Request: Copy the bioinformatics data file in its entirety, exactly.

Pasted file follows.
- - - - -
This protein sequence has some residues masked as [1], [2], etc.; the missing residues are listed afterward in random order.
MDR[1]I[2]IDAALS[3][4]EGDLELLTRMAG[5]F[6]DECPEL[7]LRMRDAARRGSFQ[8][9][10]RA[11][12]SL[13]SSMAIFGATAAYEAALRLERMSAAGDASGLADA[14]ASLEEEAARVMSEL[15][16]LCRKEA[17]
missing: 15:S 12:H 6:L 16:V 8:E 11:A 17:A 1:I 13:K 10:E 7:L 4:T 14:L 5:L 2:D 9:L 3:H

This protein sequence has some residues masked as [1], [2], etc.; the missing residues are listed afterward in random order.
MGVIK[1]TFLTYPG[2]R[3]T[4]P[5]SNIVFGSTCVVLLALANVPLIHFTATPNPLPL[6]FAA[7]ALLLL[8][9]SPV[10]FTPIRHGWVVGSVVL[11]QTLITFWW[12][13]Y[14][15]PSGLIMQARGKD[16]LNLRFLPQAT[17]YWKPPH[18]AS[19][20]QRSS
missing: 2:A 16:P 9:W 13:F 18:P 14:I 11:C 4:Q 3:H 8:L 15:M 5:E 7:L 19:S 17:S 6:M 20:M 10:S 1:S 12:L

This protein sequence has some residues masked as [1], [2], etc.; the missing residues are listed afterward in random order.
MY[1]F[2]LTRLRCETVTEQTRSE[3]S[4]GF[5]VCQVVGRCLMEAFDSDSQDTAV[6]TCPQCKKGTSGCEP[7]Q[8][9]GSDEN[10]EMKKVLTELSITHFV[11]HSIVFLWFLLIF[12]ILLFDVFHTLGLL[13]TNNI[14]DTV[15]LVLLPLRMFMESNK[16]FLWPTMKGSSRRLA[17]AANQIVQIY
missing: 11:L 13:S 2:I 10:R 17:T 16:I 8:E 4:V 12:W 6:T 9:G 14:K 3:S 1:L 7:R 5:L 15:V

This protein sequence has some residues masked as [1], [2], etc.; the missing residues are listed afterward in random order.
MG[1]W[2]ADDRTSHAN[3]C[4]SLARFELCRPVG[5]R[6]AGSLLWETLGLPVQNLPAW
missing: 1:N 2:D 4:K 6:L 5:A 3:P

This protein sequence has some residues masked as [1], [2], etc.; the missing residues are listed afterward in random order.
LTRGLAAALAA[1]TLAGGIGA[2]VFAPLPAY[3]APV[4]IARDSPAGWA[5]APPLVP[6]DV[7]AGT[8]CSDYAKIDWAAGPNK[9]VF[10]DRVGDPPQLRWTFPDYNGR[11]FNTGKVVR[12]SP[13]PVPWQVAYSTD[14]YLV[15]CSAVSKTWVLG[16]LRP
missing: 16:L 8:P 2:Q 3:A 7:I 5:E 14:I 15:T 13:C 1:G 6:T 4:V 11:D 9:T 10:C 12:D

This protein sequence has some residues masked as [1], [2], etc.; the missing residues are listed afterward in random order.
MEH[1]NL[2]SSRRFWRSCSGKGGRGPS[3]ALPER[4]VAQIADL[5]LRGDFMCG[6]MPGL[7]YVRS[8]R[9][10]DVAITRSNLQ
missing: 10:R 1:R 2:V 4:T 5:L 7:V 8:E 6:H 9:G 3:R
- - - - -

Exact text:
This protein sequence has some residues masked as [1], [2], etc.; the missing residues are listed afterward in random order.
MDR[1]I[2]IDAALS[3][4]EGDLELLTRMAG[5]F[6]DECPEL[7]LRMRDAARRGSFQ[8][9][10]RA[11][12]SL[13]SSMAIFGATAAYEAALRLERMSAAGDASGLADA[14]ASLEEEAARVMSEL[15][16]LCRKEA[17]
missing: 15:S 12:H 6:L 16:V 8:E 11:A 17:A 1:I 13:K 10:E 7:L 4:T 14:L 5:L 2:D 9:L 3:H

This protein sequence has some residues masked as [1], [2], etc.; the missing residues are listed afterward in random order.
MGVIK[1]TFLTYPG[2]R[3]T[4]P[5]SNIVFGSTCVVLLALANVPLIHFTATPNPLPL[6]FAA[7]ALLLL[8][9]SPV[10]FTPIRHGWVVGSVVL[11]QTLITFWW[12][13]Y[14][15]PSGLIMQARGKD[16]LNLRFLPQAT[17]YWKPPH[18]AS[19][20]QRSS
missing: 2:A 16:P 9:W 13:F 18:P 14:I 11:C 4:Q 3:H 8:L 15:M 5:E 7:L 19:S 17:S 6:M 20:M 10:S 1:S 12:L

This protein sequence has some residues masked as [1], [2], etc.; the missing residues are listed afterward in random order.
MY[1]F[2]LTRLRCETVTEQTRSE[3]S[4]GF[5]VCQVVGRCLMEAFDSDSQDTAV[6]TCPQCKKGTSGCEP[7]Q[8][9]GSDEN[10]EMKKVLTELSITHFV[11]HSIVFLWFLLIF[12]ILLFDVFHTLGLL[13]TNNI[14]DTV[15]LVLLPLRMFMESNK[16]FLWPTMKGSSRRLA[17]AANQIVQIY
missing: 11:L 13:S 2:I 10:R 17:T 16:I 8:E 4:V 12:W 6:T 9:G 14:K 3:S 1:L 7:R 5:L 15:V

This protein sequence has some residues masked as [1], [2], etc.; the missing residues are listed afterward in random order.
MG[1]W[2]ADDRTSHAN[3]C[4]SLARFELCRPVG[5]R[6]AGSLLWETLGLPVQNLPAW
missing: 1:N 2:D 4:K 6:L 5:A 3:P

This protein sequence has some residues masked as [1], [2], etc.; the missing residues are listed afterward in random order.
LTRGLAAALAA[1]TLAGGIGA[2]VFAPLPAY[3]APV[4]IARDSPAGWA[5]APPLVP[6]DV[7]AGT[8]CSDYAKIDWAAGPNK[9]VF[10]DRVGDPPQLRWTFPDYNGR[11]FNTGKVVR[12]SP[13]PVPWQVAYSTD[14]YLV[15]CSAVSKTWVLG[16]LRP
missing: 16:L 8:P 2:Q 3:A 7:I 5:E 14:I 15:T 13:C 1:G 6:T 4:V 11:D 9:T 10:C 12:D

This protein sequence has some residues masked as [1], [2], etc.; the missing residues are listed afterward in random order.
MEH[1]NL[2]SSRRFWRSCSGKGGRGPS[3]ALPER[4]VAQIADL[5]LRGDFMCG[6]MPGL[7]YVRS[8]R[9][10]DVAITRSNLQ
missing: 10:R 1:R 2:V 4:T 5:L 7:V 8:E 6:H 9:G 3:R